Oct 5, 2018

If you are one to travel, you might be familiar with the street food scene in Taiwan. Neatly stacked savory balls, skewered snacks, sizzling pans of oil and whatnot line the night markets of Taipei.

Along with these smells and tastes and all-around audiovisual extravaganza are the signs accompanying each stall. Noticeably, most of the signs—if not all—featured the letter “Q” or sometimes “QQ” amid a line of Chinese texts.

taipei streetfood
A scene at one of the night markets in Taipei. Photo courtesy of Unsplash

What exactly does this Q/QQ mean?

Now before you jump into conclusions, it has nothing to do with the rating, food safety- or worthiness-related.  Rather, Q is used to describe a distinct mouthfeel or texture associated with Taiwanese food.

milk tea pixabay
Photo courtesy of Pixabay

In an interview with the New York Times, even the manager of the famed Chun Shui Tang teahouse who allegedly invented milk tea is having a hard time describing what exactly Q means.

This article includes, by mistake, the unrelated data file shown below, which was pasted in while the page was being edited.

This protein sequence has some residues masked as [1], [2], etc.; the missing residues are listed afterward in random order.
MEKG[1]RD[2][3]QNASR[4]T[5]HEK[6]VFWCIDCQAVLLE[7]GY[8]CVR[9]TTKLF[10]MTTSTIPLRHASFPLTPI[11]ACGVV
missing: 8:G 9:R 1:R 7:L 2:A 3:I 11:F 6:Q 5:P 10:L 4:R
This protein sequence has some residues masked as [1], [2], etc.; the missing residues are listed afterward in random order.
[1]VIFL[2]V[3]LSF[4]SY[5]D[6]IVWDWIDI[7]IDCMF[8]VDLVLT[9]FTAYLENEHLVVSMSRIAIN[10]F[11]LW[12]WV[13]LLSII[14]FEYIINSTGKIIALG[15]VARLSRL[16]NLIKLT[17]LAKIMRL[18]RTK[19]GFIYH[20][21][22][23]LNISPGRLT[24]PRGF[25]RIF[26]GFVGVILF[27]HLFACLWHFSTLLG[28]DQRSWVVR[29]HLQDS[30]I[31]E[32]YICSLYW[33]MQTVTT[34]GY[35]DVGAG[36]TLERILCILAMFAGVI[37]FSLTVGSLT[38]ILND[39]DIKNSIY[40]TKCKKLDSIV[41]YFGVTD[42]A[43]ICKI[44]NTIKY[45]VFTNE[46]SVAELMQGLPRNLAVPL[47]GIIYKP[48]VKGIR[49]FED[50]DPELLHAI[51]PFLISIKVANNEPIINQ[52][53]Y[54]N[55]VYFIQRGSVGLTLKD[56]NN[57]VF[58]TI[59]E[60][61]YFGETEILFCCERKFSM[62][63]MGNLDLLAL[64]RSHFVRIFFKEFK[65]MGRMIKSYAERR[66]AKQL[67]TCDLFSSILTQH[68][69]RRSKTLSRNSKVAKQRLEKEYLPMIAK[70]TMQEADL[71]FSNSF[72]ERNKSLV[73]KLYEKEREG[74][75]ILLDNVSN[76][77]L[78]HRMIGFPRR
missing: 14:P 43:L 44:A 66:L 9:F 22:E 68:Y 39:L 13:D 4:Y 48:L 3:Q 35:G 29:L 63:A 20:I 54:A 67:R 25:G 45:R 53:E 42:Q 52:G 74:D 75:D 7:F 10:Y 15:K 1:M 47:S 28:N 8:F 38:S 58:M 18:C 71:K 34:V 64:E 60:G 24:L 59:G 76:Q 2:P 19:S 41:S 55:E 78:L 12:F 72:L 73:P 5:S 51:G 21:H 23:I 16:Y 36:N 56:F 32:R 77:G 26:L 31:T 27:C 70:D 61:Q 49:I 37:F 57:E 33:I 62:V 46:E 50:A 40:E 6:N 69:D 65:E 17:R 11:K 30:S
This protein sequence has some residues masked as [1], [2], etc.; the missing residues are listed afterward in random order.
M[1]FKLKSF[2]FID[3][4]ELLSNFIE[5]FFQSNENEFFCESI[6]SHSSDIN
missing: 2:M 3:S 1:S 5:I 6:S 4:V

“Basically it means springy, soft, elastic”

Despite the contradicting etymologies of the term Q, chefs and established food personalities in Taiwan seem to agree on one thing: that Q manifests in the texture that is unique to most of their local food, the property of being “springy, soft, and elastic.”

Think tapioca balls, the ones that come with your order of milk tea. In fact, it is said that you can judge how good a milk tea is based on how Q the tapioca pearls are.

Other Asian cuisines also share the similar texture. Our very own kakanin or rice cakes can be considered Q. Most food made with some type of starch is Q in the strictest sense. That includes noodles, rice cakes, and the likes.

beef noodle soup
Beef noodle soup. Photo courtesy of Pixabay

But it doesn’t end with sweet dishes. Q can also be found in savory dishes, which those unacquainted with Taiwanese cuisine may find weird. It’s in their fish balls and noodle dishes, too.

It is not exclusive to Taiwan, as well. Hong Kong and parts of China also use Q to describe their food.

Simply put, Q is Taiwan’s equivalent to Japan’s umami and Italy’s al dente. The NY Times said it best: Q is something that is “cherished and essential” to Taiwanese cuisine.


Header photo courtesy of 

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TAGS: Q Taiwanese cuisine